by Maddy Costa
It’s called the Lighthouse but it’s not by the coast. The landlocked harbour is 15 minutes walk away, glinting in the cold winter light. The tourist information office is across the road from the water; most of the leaflets describe outdoor pursuits, nature trails, water sports. What part does theatre play in this town?
Some background might be useful here. I’ve lived most of my life in London: north of the river and south, in poor parts, affluent parts, higgledy-piggledy parts. Most of that time, I’ve lived within socially (ethnically, culturally, linguistically) diverse communities, but never
developed a strong sense of local community myself. If I can’t imagine living anywhere else in the UK, that’s because I can’t imagine living without the excess of art on offer in London. It’s too much, and I exist in a state of constant frustration at how much I miss, but I love knowing that all those galleries and museums and gig venues and theatres, especially
theatres, are there whenever I want them.
The usual chains on the high street. A Greggs right next door to a traditional baker. Charity shops and mobile phones. I bet it’s dead along here by 6.30pm. I spent six grim years in a suburb not dissimilar to this, where the teenagers had nothing to do but loiter outside 7-Eleven and grope each other in alleyways. I didn’t have theatre to cradle me then.
I’m in Poole with a small team from Fuel, the theatre producers: co-director Louise Blackwell, producer Christina Elliott and head of production Stuart Heyes. We’re here for two reasons, one of which is taking us on a guided tour of the town centre. Her name is Paula Hammond, and she’s the programming manager at the Lighthouse arts centre. We work our way through the shopping centre, along the high street, past the local history museum, whose glass facade and sharp angles look melancholy beneath louring clouds. The life of Poole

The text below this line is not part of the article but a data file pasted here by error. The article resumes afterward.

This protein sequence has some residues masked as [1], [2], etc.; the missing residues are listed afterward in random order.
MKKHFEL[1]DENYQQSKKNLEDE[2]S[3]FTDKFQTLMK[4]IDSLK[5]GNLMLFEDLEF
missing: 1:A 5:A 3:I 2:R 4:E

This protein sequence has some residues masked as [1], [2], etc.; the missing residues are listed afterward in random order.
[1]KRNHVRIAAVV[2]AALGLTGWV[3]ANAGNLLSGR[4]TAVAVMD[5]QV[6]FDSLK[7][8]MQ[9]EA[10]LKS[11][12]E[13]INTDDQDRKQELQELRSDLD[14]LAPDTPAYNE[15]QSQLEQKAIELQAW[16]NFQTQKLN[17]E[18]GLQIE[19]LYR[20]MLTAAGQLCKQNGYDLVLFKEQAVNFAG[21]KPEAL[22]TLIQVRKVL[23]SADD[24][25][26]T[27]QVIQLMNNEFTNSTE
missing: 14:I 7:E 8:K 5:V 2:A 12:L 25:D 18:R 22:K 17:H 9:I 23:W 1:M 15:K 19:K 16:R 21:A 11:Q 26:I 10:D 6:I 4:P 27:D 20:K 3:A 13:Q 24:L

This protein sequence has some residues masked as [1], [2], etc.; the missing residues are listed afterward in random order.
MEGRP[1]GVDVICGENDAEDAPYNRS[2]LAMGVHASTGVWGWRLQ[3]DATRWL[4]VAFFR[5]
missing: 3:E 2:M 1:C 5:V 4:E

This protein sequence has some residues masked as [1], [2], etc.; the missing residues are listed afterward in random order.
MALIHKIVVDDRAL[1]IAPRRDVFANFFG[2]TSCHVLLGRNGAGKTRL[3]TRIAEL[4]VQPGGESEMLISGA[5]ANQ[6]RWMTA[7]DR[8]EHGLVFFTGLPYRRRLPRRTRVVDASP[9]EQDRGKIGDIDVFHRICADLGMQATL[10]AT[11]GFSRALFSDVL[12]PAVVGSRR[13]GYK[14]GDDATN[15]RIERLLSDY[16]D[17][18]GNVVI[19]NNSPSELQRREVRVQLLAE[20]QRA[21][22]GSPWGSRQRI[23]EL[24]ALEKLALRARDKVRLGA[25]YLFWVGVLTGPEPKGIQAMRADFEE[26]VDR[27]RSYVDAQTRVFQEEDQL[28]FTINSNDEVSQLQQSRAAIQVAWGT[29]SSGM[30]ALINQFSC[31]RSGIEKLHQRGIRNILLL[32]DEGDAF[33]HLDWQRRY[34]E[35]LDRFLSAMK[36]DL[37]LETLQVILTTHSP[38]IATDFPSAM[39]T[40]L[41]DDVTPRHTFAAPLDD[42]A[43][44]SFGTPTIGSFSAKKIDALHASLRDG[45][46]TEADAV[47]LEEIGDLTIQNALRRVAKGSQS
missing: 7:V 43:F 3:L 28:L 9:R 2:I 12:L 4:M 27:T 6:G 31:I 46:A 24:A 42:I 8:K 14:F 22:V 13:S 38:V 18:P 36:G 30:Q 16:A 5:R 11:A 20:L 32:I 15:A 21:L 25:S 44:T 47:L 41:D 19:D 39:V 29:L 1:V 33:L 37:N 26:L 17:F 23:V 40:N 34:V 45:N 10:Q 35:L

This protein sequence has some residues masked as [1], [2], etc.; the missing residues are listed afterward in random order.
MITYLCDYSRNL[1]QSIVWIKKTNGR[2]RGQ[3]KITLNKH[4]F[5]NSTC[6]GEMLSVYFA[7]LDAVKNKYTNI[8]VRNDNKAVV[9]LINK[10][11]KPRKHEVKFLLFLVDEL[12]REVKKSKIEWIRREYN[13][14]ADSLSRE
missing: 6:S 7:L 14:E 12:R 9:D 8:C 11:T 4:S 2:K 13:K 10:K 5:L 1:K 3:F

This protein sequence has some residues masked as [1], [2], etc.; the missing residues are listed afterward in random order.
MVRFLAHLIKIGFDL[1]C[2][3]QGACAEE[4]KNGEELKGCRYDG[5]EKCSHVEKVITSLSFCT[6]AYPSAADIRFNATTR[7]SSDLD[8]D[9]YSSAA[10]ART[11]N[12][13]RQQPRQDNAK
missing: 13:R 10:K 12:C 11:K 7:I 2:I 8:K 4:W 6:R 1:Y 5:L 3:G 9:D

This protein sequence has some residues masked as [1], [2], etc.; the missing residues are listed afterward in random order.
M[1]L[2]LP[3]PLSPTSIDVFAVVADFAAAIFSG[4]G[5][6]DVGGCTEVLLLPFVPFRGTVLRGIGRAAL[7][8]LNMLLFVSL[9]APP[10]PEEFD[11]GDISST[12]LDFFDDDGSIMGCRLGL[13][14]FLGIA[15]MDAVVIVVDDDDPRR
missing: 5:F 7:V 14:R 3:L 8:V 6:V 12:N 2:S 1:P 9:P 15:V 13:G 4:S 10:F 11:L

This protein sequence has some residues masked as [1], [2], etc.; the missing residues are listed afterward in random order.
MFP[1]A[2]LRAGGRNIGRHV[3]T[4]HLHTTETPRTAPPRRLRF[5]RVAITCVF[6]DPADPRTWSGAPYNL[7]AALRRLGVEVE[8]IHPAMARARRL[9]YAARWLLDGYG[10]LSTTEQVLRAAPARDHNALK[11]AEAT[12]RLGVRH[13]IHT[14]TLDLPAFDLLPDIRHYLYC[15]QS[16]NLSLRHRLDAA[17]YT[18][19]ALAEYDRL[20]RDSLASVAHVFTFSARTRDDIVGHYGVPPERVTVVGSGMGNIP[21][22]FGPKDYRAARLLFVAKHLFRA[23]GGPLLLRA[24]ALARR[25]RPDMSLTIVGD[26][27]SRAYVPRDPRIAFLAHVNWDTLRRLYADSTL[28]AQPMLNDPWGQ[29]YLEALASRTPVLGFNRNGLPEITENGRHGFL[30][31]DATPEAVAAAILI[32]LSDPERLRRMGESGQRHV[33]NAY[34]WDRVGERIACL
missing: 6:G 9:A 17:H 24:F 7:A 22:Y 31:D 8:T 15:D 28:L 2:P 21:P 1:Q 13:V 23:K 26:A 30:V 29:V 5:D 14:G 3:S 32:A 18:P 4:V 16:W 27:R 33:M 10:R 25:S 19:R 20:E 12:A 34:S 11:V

centres around the harbour, Paula tells us; the town looks dead in the bleak midwinter, but come summer it’s thronging with people along the shoreline. Paula’s mission is to remind those people that there’s a theatre here, too.
Two tattoo parlours.
Two old-fashioned sweet shops, shelves stacked high with jars of sherbet and strawberry laces.
Two second-hand record shops.
Two men asleep on benches in the local library.
Two art deco vases in the Poole pottery shop. £529 the pair.
The name is like salt in a wound, because actually, if the Lighthouse were by the coast, it would be much better positioned. Instead it’s marooned within a snarl of roads, and
although the bus station is directly opposite and the train station 10 minutes walk away, it feels like the kind of place you’d feel safest coming to by car. That, already, is excluding.
The Lighthouse is a proper arts centre – in fact, the only thing missing seems to be visual art, although there is a tidy white gallery space waiting to be filled. There’s a cinema programme, the Bournemouth Symphony performs regularly, they hold gigs and comedy nights. And, of course, there’s theatre. Safe bets for the main hall – The Woman in White, A Midsummer Night’s Dream, Abigail’s Party in from the West End; it’s nice to see Kneehigh in that mix, even if the show is Steptoe and Son. A curious selection in the Studio, from Hull Truck’s adaptation of Jane Eyre to a piece called Alaska that isn’t credited to its makers (Black Fish) and an experimental evening of short plays.
I look around the foyer for evidence of interest in this theatre programme. There are two boards with pages photocopied from the local papers, but they’re all gossipy news items about this or that minor TV celebrity appearing in the Christmas panto. Nothing to get